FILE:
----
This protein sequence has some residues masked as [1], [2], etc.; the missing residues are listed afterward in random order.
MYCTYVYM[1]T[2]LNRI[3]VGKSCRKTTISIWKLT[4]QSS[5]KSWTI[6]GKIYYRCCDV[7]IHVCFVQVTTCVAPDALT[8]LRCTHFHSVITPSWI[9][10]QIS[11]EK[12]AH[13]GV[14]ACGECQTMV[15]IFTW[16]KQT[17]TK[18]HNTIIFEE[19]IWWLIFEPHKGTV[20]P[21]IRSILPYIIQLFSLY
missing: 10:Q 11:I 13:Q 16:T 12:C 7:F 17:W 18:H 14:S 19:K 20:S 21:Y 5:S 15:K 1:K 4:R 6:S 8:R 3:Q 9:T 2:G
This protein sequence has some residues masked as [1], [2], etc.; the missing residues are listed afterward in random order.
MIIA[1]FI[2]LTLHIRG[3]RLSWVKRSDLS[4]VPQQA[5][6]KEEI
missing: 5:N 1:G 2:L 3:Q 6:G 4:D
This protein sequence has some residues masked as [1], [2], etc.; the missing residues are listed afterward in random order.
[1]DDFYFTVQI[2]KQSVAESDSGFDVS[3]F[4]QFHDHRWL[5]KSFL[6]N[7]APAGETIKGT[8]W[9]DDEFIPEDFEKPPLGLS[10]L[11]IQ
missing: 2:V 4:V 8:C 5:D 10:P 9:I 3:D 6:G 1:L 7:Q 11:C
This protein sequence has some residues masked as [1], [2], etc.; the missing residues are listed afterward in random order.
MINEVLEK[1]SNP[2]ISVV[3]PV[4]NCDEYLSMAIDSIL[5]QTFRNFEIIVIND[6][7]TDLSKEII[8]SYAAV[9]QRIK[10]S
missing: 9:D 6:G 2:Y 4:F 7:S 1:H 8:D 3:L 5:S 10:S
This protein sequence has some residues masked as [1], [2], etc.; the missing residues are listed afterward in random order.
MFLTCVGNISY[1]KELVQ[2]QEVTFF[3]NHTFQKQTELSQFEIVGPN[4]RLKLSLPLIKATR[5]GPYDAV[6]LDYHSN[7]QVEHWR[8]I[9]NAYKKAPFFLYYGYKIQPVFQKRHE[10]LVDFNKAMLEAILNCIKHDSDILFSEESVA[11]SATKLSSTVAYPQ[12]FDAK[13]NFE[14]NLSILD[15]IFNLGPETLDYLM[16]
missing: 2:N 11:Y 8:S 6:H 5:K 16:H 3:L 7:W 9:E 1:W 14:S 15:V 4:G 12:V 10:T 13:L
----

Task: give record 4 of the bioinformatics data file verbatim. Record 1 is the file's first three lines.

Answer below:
This protein sequence has some residues masked as [1], [2], etc.; the missing residues are listed afterward in random order.
MINEVLEK[1]SNP[2]ISVV[3]PV[4]NCDEYLSMAIDSIL[5]QTFRNFEIIVIND[6][7]TDLSKEII[8]SYAAV[9]QRIK[10]S
missing: 9:D 6:G 2:Y 4:F 7:S 1:H 8:D 3:L 5:S 10:S